Healthcare students are clinicians-in-training likely to come into contact with COVID-19 as much as other frontline healthcare professionals. It is therefore necessary to prioritize vaccinations for this group. We conducted a global systematic assessment of COVID-19 vaccine acceptance rates and related factors among healthcare students using the PubMed, Scopus, and Web of Science databases and keyword searches in March of 2022. We found 1779 articles with relevant information and 31 articles that matched our inclusion criteria. We performed a random-effects meta-analysis and quality assessment using the eight-item Joanna Briggs Institute Critical Appraisal test for cross-sectional studies. A total of 30,272 individuals from 16 countries were studied. Most of the studies were carried out in the U.S. (n = 6), China (n = 5), Poland (n = 5), India (n = 2), Italy (n = 2), and Israel (n = 2). The prevalence of the COVID-19 vaccine acceptance rate was 68.8% (95% confidence interval [CI]: 60.8-76.3, I(2) = 100%), and the prevalence of the vaccine hesitancy rate was 25.8% (95% CI: 18.5-33.8, I(2) = 99%). In country-specific analyses, Romania showed the highest acceptance rate (88.0%, 95% CI: 44.5-100%), while Iraq showed the lowest acceptance rate (66.2%, 95% CI: 35.5-90.8%). In time-trend analyses, we found that acceptance rates among healthcare students decreased over time. Students concerned about potentially serious side effects of the vaccine were less willing to accept the vaccine. National and international interventions should be adopted to reduce COVID-19 vaccination hesitancy rates among these important frontline workers.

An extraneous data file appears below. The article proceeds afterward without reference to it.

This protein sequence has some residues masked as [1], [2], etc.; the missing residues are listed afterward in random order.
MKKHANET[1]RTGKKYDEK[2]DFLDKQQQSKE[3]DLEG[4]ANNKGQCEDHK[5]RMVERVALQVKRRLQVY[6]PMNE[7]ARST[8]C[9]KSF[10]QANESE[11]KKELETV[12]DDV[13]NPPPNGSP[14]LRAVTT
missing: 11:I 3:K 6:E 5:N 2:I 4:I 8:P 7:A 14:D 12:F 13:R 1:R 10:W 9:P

- All age groups